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The face of gendercide

January 28, 2012

The face of gendercide

A month ago, I posted (“Gen XY and the war on women”) on 163 million missing girls and women, aborted specifically because they were female.

But 163 million is such a hard number to get your mind around.

I could tell you that if you put 30 little girls in a classroom, put that classroom in a school of fifty classrooms, each filled with thirty little girls, and put that school in a district of 50 schools that size, it would take 2,173 of those school districts to accommodate all those girls.

I could tell you that last summer the U.S. Census Bureau was forecasting that, by comparison, we would have a mere 55.5 million children enrolled in pre-K through 12th grade in this country in 2011-2012.

Or I can introduce you to Dr. Mitu Khurana, 35, a New Delhi pediatrician and the mother of six-year-old twin girls.

When she was six weeks pregnant, Dr. Khurana learned that she was carrying twins. Her husband and parents-in-law immediately began pressuring her to get an ultrasound to learn the sex of the babies. Dr. Khurana refused. (Though widely practiced, sex determination during an ultrasound is illegal in India, because of their epidemic of sex-selection abortions: More than 700 babies are aborted in India each day simply because they are female.)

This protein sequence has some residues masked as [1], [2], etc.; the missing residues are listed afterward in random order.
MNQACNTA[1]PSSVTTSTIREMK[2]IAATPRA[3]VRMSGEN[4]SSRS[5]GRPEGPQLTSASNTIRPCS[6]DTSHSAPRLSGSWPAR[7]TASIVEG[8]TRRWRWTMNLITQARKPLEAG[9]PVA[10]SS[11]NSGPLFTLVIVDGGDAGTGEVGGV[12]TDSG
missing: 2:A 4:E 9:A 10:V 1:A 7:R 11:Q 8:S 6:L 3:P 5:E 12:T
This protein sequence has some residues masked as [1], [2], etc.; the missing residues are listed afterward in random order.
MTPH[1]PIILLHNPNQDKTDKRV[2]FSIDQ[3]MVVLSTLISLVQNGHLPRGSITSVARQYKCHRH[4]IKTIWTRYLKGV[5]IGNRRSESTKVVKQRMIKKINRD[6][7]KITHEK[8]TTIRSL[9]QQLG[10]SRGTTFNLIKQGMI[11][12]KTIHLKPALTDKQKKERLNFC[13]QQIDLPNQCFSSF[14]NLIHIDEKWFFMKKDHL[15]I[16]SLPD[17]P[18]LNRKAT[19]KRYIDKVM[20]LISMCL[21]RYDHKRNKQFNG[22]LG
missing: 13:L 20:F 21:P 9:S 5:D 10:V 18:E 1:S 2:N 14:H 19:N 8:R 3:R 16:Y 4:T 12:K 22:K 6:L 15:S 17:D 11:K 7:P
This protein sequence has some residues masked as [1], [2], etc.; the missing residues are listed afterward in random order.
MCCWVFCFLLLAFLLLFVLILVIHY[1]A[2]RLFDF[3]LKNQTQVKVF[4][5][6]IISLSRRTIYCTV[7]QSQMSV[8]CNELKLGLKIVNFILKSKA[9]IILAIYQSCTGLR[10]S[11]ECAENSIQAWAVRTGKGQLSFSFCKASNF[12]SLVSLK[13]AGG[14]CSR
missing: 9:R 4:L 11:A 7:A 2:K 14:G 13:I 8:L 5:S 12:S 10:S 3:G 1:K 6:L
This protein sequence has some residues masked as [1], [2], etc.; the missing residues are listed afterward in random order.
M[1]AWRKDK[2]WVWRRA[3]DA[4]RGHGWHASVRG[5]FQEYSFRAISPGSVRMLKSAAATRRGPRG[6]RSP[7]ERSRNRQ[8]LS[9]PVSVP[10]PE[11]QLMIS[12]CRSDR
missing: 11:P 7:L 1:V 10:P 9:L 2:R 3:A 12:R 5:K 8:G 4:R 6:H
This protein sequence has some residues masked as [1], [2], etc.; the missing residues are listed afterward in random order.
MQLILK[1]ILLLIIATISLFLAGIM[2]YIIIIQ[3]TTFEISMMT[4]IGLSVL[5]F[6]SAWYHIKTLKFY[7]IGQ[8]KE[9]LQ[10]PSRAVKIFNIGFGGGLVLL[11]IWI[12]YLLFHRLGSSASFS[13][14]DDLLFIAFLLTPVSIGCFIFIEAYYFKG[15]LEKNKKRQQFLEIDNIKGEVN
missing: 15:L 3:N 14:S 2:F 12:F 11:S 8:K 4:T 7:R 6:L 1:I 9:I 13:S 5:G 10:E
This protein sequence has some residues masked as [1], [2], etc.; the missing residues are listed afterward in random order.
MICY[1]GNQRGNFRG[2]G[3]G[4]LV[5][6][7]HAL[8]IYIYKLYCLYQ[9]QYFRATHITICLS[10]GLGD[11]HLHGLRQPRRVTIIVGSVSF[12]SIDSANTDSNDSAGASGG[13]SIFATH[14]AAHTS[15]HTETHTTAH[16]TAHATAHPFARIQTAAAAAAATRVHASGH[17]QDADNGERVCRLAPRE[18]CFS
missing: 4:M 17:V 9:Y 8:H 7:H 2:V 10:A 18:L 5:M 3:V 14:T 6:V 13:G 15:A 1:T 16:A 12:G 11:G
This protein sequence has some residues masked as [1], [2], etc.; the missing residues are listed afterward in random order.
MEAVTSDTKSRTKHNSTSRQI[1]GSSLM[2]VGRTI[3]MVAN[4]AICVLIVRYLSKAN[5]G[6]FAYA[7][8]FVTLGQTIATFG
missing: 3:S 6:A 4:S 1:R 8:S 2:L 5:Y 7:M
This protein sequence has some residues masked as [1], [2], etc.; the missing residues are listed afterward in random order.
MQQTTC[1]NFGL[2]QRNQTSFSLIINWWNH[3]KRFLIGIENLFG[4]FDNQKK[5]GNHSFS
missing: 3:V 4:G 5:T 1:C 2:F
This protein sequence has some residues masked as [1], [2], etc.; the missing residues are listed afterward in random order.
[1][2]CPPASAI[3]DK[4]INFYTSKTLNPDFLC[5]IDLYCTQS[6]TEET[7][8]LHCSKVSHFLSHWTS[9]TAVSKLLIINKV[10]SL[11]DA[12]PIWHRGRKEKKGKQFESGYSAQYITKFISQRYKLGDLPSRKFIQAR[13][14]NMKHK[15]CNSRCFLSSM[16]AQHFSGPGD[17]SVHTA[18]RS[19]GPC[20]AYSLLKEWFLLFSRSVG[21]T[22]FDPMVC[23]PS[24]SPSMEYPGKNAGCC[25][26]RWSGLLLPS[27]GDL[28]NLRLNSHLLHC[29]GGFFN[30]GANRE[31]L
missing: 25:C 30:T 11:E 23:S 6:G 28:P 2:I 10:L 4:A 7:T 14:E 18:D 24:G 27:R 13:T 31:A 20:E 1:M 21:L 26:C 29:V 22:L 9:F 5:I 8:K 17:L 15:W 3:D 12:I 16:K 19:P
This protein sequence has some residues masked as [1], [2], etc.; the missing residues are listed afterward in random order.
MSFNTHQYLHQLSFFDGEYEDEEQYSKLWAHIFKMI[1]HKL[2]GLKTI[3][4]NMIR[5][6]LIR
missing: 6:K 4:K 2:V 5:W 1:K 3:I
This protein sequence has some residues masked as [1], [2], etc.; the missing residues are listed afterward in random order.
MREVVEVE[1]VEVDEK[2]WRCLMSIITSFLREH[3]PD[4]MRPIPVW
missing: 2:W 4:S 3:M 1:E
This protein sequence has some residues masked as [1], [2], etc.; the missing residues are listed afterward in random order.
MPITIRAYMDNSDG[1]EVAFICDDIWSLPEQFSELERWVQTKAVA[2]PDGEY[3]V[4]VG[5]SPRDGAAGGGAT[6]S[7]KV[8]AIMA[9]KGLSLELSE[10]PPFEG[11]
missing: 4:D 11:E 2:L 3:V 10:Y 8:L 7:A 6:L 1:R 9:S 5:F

Dr. Khurana says her brother-in-law then brought her a cake made with eggs, to which she is allergic. She was rushed to the hospital, where she was seen–though brought in with an allergic reaction, and only 16 weeks pregnant–by a gynecologist. In a delivery room. The doctor ordered an ultrasound of her kidney, which determined that she was carrying girls.

The pressure to have an abortion intensified. And once she was home, Dr. Khurana says, her husband and parents-in-law began depriving her of food, hoping to make her miscarry. She eventually fled to her parents’ house, and later gave birth to her daughters.

full story

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